New York – Visitors Guide

I have been to New York quite a lot – I have lost count but thin it’s around 22 times since 2003! I like to think I know the place reasonably well. As a result I am often asked by people where they should go/ stay etc.

So, here’s my brief guide. By all means comment on the things in here!


Fly out in the Day – if you leave 10.00am – flight time is between 7 and 8 hours depending on headwind! So you arrive in USA at around 12 midday to 1.00pm. We used to fly back overnight – but now prefer the daytime flights back – it’s an early start and you have to add the hours back – so it sends to be 12 hours from taking off. At least you can get home and to bed; the next day is back to ‘normal’!

JFK or Newark? – JFK is busier and bigger. But the queues in immigration can be up to 3 hours – tip – dash off the plane – as 300 people on a jumbo are better to be behind you than in front! And the ‘process’ is a bit slow – they take your picture and fingerprint you! Don’t expect them to be chatty – they’re not. They lack a sense of humour (generally). Chit chat is not the order of the moment.

You can also transfer easier from JFK. The Yellow Cabs (don’t be tempted by the cheap offers of Limos!) will transfer you for a fixed price – around $52 + tolls. Allow $63-67. Even better if you are feeling brave you can get the skytrain to the subway (I think this is a $7 ride) but then the subway ride will only cost you $2.25! You need to know where you are headed though!

Newark is easier on the immigration front – as the queues have always been much shorter. But transfers are more difficult. If you don’t mind the risk of being ‘last drop’ we have used a Blue Shuttle – you do get to see the sights! If you Yellow cab it – you are on the meter and we have paid $65-$70. It is some time since we did Newark – I gather that the rail is now better – dropping you into Penn Station – near Times Square.

Airlines – Virgin Atlantic – from Heathrow – and if you can afford it pay for the upgrade to Premium Economy – especially coming back!BA is similarly priced – and the food is better!

Getting Around

We generally use the subway. Buy a $20 ticket – each fare ride is $2.25 – and you can travel the length of the network…

The subway is a confusing place. You essentially need to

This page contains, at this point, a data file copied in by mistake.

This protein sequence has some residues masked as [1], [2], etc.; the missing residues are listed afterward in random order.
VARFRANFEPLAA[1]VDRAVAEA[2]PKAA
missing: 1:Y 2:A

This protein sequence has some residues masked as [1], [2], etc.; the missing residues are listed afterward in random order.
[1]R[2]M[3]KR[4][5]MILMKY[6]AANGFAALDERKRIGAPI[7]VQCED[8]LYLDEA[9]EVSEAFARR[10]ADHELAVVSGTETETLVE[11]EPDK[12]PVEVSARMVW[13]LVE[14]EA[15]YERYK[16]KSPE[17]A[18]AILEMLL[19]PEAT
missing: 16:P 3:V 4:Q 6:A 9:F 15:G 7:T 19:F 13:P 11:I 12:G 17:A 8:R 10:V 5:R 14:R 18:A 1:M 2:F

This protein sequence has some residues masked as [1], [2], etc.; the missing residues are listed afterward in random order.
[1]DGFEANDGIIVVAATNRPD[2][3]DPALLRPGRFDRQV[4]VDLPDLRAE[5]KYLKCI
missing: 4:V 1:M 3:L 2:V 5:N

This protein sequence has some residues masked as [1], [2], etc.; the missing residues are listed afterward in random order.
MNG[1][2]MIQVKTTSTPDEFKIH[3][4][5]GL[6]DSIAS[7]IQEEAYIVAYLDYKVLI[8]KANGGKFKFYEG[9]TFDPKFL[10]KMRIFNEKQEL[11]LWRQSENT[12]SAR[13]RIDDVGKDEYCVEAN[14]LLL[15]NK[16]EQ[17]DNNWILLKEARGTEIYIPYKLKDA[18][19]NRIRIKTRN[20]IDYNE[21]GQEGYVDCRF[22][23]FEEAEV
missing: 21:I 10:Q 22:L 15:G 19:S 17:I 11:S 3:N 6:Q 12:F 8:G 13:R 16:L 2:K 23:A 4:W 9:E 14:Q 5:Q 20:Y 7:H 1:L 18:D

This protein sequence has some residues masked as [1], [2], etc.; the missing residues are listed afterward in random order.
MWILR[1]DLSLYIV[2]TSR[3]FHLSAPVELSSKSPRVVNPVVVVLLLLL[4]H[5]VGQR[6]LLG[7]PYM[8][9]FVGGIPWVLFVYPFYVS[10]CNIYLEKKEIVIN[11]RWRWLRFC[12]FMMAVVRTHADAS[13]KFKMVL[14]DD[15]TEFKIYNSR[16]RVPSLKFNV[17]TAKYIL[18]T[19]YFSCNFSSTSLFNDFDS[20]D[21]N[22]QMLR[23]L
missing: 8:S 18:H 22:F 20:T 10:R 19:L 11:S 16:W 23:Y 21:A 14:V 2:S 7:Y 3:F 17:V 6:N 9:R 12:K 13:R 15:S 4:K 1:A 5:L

a. find the stations – they are not well signposted!
b. Work out if you are going uptown or downtown (the trains don’t really go across!)
c. Then work out if your train stops at the station you intended. There are local and express trains. The map of the underground does show you.

You can cover a lot of ground walking.

Alternatively take a cab – this is an interesting experience – they frequently do not speak English and they drive at the speed of sound! They have little regard for pedestrians or other road users. And if you hesitate in NYC they simply sit on the horn until you do something!


Breakfast is usually the biggest meal of the day – and they specialize in it. Expect to pay c.$20 for cheap and cheerful – up to $50 for better.

Starbucks are everywhere! And a welcome respite! Or find Aroma on Houston (top of SoHo) – great place – cheap! There are lots of independents too – try the Blue Bottle at the side of Chelsea Flowermarket – the best coffee in Manhattan.

Brunch – Sunday Brunch at The River Cafe is superb. You have to get to Brooklyn (probably a 30 minute walk from Ground Zero) – walk across the Brooklyn Bridge (quite spectacular). You need to book but its quite ‘Sat Bains’ style.

Pizza – You need to eat at Johns Pizzeria on Bleeker Street in Greenwich Village- but you need cash – no credit cards. They don’t do puds … you go to the Ice cream store next door for that! The best Pizza in town! And the Ramones & Sinatra used to eat there. Ask them for a half and half – two different toppings!

Also look out for The Spotted Pig in Meatpacking District. Great food – Michelin starred pub! But very busy.

If you’re late – there’s an amazing 24 diner – Scottys at 39th and Lexington (near Grand Central) – food anytime of the day or night. Have been in at 3am – and was packed!

Tourist essentials stuff:

Most people go up the Empire State Building. If you do then I suggest you go in the evening – around sunset is spectacular and a bit quieter. Even late at night is good. Be warned though the queues can be long. For this reason we have preferred more recently to go to ‘Top of the Rocks’ – top of the Rockerfeller Centre. They are more organised. Whichever you do, they are worth the trip. You will see Chrysler from both – still one of the best buildings in NYC!

Nearby is Grand Central Station -which you should see. There some great restaurants in there! And the four faced clock… It’s spectacular for people watching.

I guess you will want to see the Statue of Liberty – but it is very touristy and you need to go at a quiet time – like a Friday afternoon. Ellis Island is on the same tour and is interesting – but is not top of the list. If you’re not bothered about actually wandering around either – go on the Staten Island Ferry – it’s free and you get a great view. Be warned though – there’s nothing at Staten Island.

MOMA – the Museum of Modern Art – this is worth a few hours (it is probably a days job if you want to see it all.) They had about 6 Jackson Pollacks!

This is uptown and you can tie in trips to Tiffany’s and the newest Apple store at the south east corner of Central Park – a brilliant concept! Fifth Avenue shouldn’t be missed, particularly on a first visit to NYC, as all the major designers display their wares there.

If you then walk up through Central Park towards the Guggenheim Art Museum (Frank Lloyd Wright) you can stop there…Across Central Park is Strawberry Fields and the memorial to John Lennon. This is opposite The Dakota Buildings where he was shot and Yoko Ono still lives! We enjoyed The Rose Centre for Earth – which is on the same side of Central Park…

Ground Zero is downtown and is a bit eerie, but worth a visit! The new park is amazing. The Freedom Tower is redefining the NYC skyline.